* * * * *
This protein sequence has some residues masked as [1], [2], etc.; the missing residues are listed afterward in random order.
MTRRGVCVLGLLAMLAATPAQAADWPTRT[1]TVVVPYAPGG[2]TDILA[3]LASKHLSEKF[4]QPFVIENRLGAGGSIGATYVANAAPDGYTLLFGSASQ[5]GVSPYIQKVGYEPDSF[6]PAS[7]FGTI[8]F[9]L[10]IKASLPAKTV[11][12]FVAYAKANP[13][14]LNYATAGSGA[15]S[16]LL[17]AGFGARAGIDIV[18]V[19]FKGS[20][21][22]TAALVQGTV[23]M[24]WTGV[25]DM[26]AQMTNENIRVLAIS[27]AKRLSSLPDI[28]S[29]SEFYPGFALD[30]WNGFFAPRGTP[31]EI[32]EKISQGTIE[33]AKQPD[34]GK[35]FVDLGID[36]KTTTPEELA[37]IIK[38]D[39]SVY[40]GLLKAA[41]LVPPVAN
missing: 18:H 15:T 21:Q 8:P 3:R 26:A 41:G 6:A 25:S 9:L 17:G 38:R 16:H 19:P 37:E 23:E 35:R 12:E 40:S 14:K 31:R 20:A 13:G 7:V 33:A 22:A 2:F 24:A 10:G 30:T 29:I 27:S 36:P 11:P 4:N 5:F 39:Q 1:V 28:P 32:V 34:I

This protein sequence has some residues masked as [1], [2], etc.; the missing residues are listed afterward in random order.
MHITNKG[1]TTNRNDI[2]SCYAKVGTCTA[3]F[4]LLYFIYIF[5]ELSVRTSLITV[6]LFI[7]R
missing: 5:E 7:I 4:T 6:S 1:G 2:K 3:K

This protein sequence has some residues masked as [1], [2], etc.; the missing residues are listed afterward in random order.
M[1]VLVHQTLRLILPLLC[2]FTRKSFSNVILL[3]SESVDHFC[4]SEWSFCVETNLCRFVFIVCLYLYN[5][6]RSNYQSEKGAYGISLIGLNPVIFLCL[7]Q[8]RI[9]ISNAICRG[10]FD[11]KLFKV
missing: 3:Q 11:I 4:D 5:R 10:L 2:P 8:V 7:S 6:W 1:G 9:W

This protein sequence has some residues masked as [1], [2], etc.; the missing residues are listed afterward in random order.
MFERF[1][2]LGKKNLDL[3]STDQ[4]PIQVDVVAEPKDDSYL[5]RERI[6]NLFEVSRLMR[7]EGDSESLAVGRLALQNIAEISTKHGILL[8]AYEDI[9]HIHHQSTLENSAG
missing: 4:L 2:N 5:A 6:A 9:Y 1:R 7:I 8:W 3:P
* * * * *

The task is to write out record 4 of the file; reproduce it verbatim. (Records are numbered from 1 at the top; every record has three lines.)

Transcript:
This protein sequence has some residues masked as [1], [2], etc.; the missing residues are listed afterward in random order.
MFERF[1][2]LGKKNLDL[3]STDQ[4]PIQVDVVAEPKDDSYL[5]RERI[6]NLFEVSRLMR[7]EGDSESLAVGRLALQNIAEISTKHGILL[8]AYEDI[9]HIHHQSTLENSAG
missing: 4:L 2:N 5:A 6:A 9:Y 1:R 7:I 8:W 3:P